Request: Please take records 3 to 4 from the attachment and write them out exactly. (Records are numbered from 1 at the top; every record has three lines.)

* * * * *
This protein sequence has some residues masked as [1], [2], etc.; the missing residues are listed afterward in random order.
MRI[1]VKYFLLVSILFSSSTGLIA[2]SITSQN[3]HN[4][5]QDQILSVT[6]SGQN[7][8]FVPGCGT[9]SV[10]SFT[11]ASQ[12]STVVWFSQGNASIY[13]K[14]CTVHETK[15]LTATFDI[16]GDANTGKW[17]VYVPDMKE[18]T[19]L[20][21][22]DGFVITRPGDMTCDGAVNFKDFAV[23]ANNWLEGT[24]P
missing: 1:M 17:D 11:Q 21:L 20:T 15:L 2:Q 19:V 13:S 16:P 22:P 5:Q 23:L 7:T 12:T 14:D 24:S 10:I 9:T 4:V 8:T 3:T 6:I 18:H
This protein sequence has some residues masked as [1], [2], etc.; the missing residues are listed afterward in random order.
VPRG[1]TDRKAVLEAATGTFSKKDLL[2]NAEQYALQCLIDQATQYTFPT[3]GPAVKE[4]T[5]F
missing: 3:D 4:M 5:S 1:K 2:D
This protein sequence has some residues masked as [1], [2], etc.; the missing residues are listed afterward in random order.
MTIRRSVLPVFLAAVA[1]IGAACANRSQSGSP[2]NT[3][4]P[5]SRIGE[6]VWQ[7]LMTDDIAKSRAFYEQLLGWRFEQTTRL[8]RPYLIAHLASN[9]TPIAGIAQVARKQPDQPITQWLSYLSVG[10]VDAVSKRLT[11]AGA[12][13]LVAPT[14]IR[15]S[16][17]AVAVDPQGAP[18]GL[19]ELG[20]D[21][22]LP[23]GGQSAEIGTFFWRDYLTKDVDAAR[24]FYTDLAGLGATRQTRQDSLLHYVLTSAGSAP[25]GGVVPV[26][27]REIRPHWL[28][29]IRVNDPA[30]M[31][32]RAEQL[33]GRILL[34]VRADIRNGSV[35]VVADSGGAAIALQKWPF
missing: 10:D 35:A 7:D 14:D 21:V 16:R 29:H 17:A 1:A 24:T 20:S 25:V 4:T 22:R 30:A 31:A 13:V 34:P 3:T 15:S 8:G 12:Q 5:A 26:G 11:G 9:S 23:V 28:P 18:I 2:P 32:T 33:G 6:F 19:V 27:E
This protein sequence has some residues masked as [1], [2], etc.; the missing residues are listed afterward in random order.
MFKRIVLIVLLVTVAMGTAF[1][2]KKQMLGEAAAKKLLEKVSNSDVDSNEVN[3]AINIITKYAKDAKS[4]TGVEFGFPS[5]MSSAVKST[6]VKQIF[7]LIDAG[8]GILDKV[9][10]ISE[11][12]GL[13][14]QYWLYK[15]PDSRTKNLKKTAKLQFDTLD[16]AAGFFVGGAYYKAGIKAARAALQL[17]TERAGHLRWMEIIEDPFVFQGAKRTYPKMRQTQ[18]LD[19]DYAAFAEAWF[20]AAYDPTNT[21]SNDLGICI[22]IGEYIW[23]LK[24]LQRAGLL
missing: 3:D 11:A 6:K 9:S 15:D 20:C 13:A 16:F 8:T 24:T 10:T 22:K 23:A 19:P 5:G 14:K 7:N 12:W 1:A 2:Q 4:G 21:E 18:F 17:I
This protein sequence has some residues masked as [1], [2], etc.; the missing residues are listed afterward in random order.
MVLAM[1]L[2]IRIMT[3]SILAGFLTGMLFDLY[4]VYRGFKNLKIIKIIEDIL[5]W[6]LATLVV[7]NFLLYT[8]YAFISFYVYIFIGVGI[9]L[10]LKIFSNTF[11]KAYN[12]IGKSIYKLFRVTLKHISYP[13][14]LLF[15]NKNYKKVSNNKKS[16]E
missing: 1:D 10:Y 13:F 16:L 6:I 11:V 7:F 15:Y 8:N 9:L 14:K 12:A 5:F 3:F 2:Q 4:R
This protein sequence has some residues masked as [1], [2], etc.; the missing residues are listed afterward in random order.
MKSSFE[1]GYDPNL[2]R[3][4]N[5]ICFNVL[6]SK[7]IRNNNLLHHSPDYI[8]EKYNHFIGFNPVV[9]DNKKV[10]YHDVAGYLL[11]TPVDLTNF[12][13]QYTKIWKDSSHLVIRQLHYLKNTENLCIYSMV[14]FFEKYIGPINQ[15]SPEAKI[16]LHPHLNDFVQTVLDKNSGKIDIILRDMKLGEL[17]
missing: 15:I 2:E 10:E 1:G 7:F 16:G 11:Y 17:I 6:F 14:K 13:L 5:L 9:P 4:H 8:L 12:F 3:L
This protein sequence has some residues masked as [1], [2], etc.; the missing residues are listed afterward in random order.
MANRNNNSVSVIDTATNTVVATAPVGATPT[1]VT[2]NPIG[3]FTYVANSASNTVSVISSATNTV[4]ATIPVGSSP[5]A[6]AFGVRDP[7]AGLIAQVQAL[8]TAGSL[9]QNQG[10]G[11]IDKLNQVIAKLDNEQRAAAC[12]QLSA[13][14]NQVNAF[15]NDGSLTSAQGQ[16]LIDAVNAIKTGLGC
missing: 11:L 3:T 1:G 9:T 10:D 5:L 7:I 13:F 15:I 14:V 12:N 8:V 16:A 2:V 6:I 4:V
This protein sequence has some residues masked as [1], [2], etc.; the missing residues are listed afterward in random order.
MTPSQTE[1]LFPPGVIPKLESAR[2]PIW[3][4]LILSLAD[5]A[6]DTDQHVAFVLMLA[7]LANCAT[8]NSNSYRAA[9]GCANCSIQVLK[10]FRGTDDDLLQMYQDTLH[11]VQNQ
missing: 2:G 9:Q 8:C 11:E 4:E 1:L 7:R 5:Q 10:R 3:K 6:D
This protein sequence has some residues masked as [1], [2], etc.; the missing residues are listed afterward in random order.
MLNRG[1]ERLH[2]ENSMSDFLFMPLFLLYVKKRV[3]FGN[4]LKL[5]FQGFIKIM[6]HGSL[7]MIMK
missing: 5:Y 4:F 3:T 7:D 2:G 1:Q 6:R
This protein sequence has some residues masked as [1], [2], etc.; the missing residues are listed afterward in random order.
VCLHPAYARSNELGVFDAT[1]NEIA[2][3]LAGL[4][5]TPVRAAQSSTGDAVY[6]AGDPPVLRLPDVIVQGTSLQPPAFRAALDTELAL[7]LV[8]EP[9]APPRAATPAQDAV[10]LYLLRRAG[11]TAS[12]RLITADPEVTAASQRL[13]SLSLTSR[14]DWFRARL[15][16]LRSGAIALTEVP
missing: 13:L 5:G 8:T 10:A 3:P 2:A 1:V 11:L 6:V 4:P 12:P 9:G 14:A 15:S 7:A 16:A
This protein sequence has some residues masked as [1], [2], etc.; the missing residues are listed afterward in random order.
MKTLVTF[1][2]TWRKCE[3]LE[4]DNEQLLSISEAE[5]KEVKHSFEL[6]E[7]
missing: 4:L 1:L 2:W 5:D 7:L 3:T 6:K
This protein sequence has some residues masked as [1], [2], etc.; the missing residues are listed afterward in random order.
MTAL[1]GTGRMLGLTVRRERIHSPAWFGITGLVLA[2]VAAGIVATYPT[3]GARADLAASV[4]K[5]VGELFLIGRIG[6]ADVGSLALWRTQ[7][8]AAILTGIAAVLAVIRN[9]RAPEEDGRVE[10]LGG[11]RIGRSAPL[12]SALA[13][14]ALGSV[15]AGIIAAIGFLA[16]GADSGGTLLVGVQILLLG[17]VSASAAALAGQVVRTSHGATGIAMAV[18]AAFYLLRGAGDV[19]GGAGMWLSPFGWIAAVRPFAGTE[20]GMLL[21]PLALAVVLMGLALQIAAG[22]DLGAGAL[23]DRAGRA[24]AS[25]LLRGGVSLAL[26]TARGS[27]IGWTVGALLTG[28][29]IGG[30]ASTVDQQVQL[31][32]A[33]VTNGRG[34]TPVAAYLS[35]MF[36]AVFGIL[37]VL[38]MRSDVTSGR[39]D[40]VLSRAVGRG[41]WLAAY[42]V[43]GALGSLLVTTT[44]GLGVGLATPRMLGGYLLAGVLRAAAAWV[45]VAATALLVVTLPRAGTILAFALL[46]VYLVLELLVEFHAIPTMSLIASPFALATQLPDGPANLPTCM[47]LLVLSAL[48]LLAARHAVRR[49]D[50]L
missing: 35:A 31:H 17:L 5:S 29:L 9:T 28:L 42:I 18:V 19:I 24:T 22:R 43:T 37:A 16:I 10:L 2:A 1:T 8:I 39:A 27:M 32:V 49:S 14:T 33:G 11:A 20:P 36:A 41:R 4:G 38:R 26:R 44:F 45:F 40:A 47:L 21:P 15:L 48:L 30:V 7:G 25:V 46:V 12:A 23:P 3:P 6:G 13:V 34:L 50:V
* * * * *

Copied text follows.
This protein sequence has some residues masked as [1], [2], etc.; the missing residues are listed afterward in random order.
MTIRRSVLPVFLAAVA[1]IGAACANRSQSGSP[2]NT[3][4]P[5]SRIGE[6]VWQ[7]LMTDDIAKSRAFYEQLLGWRFEQTTRL[8]RPYLIAHLASN[9]TPIAGIAQVARKQPDQPITQWLSYLSVG[10]VDAVSKRLT[11]AGA[12][13]LVAPT[14]IR[15]S[16][17]AVAVDPQGAP[18]GL[19]ELG[20]D[21][22]LP[23]GGQSAEIGTFFWRDYLTKDVDAAR[24]FYTDLAGLGATRQTRQDSLLHYVLTSAGSAP[25]GGVVPV[26][27]REIRPHWL[28][29]IRVNDPA[30]M[31][32]RAEQL[33]GRILL[34]VRADIRNGSV[35]VVADSGGAAIALQKWPF
missing: 10:D 35:A 7:D 14:D 21:V 16:R 29:H 17:A 1:A 24:T 20:S 25:V 4:T 22:R 30:A 31:A 13:V 34:P 3:T 15:S 8:G 12:Q 5:A 26:G 11:G 9:S 23:V 28:P 18:I 2:P 32:T 33:G 6:F 19:V 27:E
This protein sequence has some residues masked as [1], [2], etc.; the missing residues are listed afterward in random order.
MFKRIVLIVLLVTVAMGTAF[1][2]KKQMLGEAAAKKLLEKVSNSDVDSNEVN[3]AINIITKYAKDAKS[4]TGVEFGFPS[5]MSSAVKST[6]VKQIF[7]LIDAG[8]GILDKV[9][10]ISE[11][12]GL[13][14]QYWLYK[15]PDSRTKNLKKTAKLQFDTLD[16]AAGFFVGGAYYKAGIKAARAALQL[17]TERAGHLRWMEIIEDPFVFQGAKRTYPKMRQTQ[18]LD[19]DYAAFAEAWF[20]AAYDPTNT[21]SNDLGICI[22]IGEYIW[23]LK[24]LQRAGLL
missing: 3:D 11:A 6:K 9:S 15:D 20:C 13:A 16:F 8:T 24:T 10:T 22:K 23:A 19:P 5:G 14:K 7:N 12:W 1:A 2:Q 4:G 21:E 18:F 17:I